Health Benefits:

  • High in monounsaturated fats, the same type of health-promoting fats as is found in olive oil. These fats are known to be anti-inflammatory, which can lead to a reduced risk of heart disease! However, when we bake with almond flour, we change the structure of these fats and they oxidize. You can learn more about that HERE
  • One quarter-cup of almonds contains almost 99 mg of magnesium (that’s 24.7% of the daily value for this important mineral), plus 257 mg of potassium. These minerals are essential to the proper functioning of our nervous system, amongst many other functions.
  • They decrease after-meal rises in blood sugar and also provide antioxidants to mop up the smaller amounts of free radicals that still result.
  • One of the best vitamin E foods. Just an ounce of almonds offers a whopping 7.4 milligrams of vitamin E! Vitamin E is a powerful, fat-soluble antioxidant that helps protect cell membranes against damage caused by free radicals and prevents the oxidation of LDL cholesterol. This means that they help keep your cholesterol in check too!

How to use it:

  • First, let’s distinguish between almond flour and almond meal: Almond Meal is different than Almond Flour. Almond Meal is ground almonds with the skin on, while Almond Flour is blanched almonds with the skin removed. Almond meal will produce a denser baked good
  • You can substitute almond flour for regular flour one to one, but experiment a bit. Use slightly more raising agent than the recipe suggests, allowing for the heavier weight of the almond flour
  • Almond flour works very well for practically all cake and muffin recipes, pancakes and some cookie recipes, too. It can also be used to make “pastry” tart shells for sweet or savory dishes. The only types of dessert that do not typically work well with almond flour are yeasted or bread-based recipes. Remember that the heat does denature the fats though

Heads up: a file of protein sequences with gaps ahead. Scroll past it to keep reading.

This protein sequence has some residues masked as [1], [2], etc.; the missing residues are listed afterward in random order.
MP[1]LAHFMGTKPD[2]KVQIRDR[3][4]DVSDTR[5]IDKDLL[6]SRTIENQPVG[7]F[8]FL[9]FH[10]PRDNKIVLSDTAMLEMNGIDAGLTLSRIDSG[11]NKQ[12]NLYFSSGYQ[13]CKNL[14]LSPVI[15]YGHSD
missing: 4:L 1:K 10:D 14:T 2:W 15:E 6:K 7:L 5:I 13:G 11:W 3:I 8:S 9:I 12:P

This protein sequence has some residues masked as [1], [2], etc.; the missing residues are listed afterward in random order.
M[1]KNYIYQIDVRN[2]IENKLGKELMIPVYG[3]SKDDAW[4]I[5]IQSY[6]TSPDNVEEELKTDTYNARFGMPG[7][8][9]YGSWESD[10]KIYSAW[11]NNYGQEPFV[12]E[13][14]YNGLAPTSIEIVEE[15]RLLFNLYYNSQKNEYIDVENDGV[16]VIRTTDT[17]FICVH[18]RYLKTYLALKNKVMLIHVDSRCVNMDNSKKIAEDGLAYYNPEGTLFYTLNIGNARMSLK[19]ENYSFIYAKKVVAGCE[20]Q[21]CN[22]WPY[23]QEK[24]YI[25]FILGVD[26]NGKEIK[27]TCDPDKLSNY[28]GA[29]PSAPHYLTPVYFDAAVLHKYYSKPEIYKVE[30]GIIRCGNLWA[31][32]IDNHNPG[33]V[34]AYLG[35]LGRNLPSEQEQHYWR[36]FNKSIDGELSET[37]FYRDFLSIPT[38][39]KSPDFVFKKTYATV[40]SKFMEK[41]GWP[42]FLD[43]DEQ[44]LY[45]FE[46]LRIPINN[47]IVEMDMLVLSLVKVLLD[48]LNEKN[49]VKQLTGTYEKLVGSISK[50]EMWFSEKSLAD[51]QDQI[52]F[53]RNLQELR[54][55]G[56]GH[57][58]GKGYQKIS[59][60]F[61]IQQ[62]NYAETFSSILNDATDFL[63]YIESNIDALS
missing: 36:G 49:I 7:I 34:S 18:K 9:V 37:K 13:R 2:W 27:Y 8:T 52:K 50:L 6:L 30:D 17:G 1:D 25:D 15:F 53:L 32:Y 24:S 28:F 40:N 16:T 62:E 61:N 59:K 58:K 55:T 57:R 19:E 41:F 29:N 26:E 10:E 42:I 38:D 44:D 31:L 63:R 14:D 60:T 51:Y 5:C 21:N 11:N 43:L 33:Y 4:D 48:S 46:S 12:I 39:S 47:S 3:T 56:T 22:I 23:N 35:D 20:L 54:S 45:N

• Be sure to butter and line your pans with baking paper, use a Silpat, or grease your pans to prevent sticking. After baking, recipes made with almond flour should be left to sit for a few minutes and loosened carefully with a knife before turning out because the texture is generally more fragile than regular recipes made with flour
  • Nut flours burn easily. You will want to bake them at a lower baking temperature and longer time than you would use with a normal wheat flour recipe. Watch them closely and experiment with temperatures, starting low

What kinds of recipes is it best for: cookies, pancakes, no-bake desserts, protein bars, pie shells, bars

My recipes using almond flour:

cassava flour

Cassava Flour: (where to find)

What is it: also known as yuca or manioc, it is a nutty flavored, starchy tuber in the spurge family (Euphorbiaceae) of plants from the South-American region. Its sweet crunchy underground tuber is a popular edible root since centuries for indigenous people of many parts of Africa, Asia and South American continents. As in other roots and tubers, cassava is gluten free. Cassava flour is made by cooking, drying and grinding cassava root to a fine powder.  It differs from Tapioca Flour in that Tapioca flour is made from the starch of the cassava plant where the Cassava flour is the ground root

Health Benefits: